Russia has 11 time zones, although if you exclude the Kaliningrad enclave, which is separate from the contiguous Russian landmass, it comes down to 10 time zones. That's four more than the US and Canada, and seven more than Australia based on Coordinated Universal Time (UTC). Although all three of these countries have a wide longitudinal spread, they are dwarfed by Russia, which measures more than 10,000 kilometres from east to west and covers slightly more than 142 degrees of longitude, or more than one-third of our planet's circumference. Australia is less than half as wide, at almost 4000 kilometres from east to west, according to Geoscience Australia.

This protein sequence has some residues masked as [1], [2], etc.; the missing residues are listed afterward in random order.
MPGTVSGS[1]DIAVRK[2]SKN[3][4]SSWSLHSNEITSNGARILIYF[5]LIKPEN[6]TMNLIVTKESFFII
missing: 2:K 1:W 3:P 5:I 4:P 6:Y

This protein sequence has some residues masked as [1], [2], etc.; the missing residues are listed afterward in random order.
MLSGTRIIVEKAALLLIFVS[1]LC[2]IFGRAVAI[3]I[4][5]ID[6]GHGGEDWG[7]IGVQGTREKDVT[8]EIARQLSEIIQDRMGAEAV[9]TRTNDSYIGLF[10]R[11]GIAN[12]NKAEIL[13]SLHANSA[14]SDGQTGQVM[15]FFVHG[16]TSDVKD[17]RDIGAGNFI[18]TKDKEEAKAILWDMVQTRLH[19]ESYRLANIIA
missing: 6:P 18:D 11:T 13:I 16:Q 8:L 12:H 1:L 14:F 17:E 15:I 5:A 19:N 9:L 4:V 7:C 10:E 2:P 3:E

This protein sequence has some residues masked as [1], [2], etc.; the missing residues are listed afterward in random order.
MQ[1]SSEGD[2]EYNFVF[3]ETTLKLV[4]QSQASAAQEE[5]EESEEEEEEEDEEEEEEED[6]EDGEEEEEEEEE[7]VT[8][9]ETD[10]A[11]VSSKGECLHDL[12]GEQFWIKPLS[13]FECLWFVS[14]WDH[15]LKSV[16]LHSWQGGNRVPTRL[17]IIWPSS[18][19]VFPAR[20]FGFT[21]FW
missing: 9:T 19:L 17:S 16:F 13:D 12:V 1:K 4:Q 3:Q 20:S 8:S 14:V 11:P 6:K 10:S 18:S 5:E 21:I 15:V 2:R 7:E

By contrast, although it measures more than 3500 kilometres from east to west, China has only one time zone – Beijing Standard Time. When it's 8am in Beijing, in the country's east, it's also 8am in Kashgar, in the far west. Since Kashgar is almost 4000 kilometres to the west, on December 31 the sun won't rise there until 10.14am, while in Beijing on the same day the sun wakes up at 7.35am.